If your teeth suddenly start to hurt, you’re not alone. Nearly 40% of adults in the U.S. suffer tooth pain each year.
You’re enjoying your dinner after a hard day at work, and suddenly, you feel a sharp, throbbing pain in your teeth. This isn’t the first time you’ve felt this pain, and now it’s starting to concern you. Approximately 40% of adults experience mouth pain yearly, but where does this pain come from?
Don’t ignore or mask a toothache with medication if your teeth hurt. Schedule a dental appointment right away.
7 Possible Reasons Your Teeth Hurt
- Tooth decay – A sharp, surging pain in your tooth could indicate decay. Tooth decay occurs when bacteria on your teeth produce acid that erodes your tooth’s enamel. This acid slowly eats up the enamel until it reaches the innermost layer, called the pulp. The pulp contains blood vessels and nerve fibers that become inflamed and hurt when exposed. Antibiotics and tooth filling by a licensed dentist will address tooth decay. Proper oral hygiene is the best way to prevent your teeth from decaying.
- Cracked or chipped tooth – A cracked or chipped tooth exposes the sensitive nerve fibers leading to severe pain. See your dentist the moment your tooth cracks for prompt treatment. The dentist will fill the cracked tooth or perform a root canal to relieve the pain.
- Gum infection – A gum infection occurs when bacteria infect the soft tissue around the teeth, leading to redness and inflammation. Untreated gum infections progress to periodontitis which leads to intense pain and sensitivity. Proper dental hygiene and regular checkups can help prevent gum infections and periodontitis.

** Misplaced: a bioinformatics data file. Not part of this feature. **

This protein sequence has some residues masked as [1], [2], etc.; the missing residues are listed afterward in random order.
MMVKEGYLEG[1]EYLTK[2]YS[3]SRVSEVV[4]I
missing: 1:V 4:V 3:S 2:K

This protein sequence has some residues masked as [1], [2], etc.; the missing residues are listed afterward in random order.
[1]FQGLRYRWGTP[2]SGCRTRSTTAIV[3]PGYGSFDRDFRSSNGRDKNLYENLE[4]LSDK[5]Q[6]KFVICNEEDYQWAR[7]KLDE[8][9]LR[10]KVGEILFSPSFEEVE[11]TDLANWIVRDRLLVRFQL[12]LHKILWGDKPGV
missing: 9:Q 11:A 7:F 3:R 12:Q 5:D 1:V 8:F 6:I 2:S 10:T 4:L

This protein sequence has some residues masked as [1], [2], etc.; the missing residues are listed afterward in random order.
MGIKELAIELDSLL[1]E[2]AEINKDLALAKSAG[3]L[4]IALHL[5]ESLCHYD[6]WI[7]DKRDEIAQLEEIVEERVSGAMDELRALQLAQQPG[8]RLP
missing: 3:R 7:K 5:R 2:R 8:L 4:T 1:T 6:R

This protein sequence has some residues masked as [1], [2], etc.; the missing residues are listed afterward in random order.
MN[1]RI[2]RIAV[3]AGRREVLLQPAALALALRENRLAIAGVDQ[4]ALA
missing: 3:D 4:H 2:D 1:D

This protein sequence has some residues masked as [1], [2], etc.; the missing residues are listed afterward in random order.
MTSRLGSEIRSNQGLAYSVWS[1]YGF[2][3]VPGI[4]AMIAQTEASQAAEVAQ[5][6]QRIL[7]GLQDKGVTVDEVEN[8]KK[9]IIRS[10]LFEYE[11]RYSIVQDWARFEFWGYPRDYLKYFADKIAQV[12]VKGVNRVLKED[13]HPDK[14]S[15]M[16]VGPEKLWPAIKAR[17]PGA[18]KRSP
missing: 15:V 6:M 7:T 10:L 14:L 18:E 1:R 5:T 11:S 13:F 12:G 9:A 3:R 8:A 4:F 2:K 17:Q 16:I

- Gum recession – Gum recession occurs when the gum pulls back from the teeth, exposing the roots. The root contains pulp that’s extremely sensitive to temperature. This exposure of the roots leads to severe pain when consuming hot or cold substances.
- Brushing too hard – Brushing your teeth too hard happens when you apply too much pressure when brushing your teeth. Too much pressure wears down the enamel on your teeth and gum line. This exposes the root more, increasing your tooth sensitivity to hot and cold temperatures.
- Clenching or grinding your teeth – It’s normal to clench your teeth occasionally, but prolonged clenching and grinding could hurt them. This prolonged grinding is mainly caused by stressful or anxiety-inducing situations and mostly occurs in your sleep. The constant grinding and clenching wears down the enamel and exposes the roots, making your teeth extremely sensitive, hence the sudden pain.
- Sinus infection – Sometimes, the pain in your teeth may be related to your sinuses. Pain in the upper teeth may result from a sinus infection. This makes sense, given the proximity of the sinuses to the front teeth. If a headache and stuffy nose accompany the pain in your teeth, you likely have a sinus infection.
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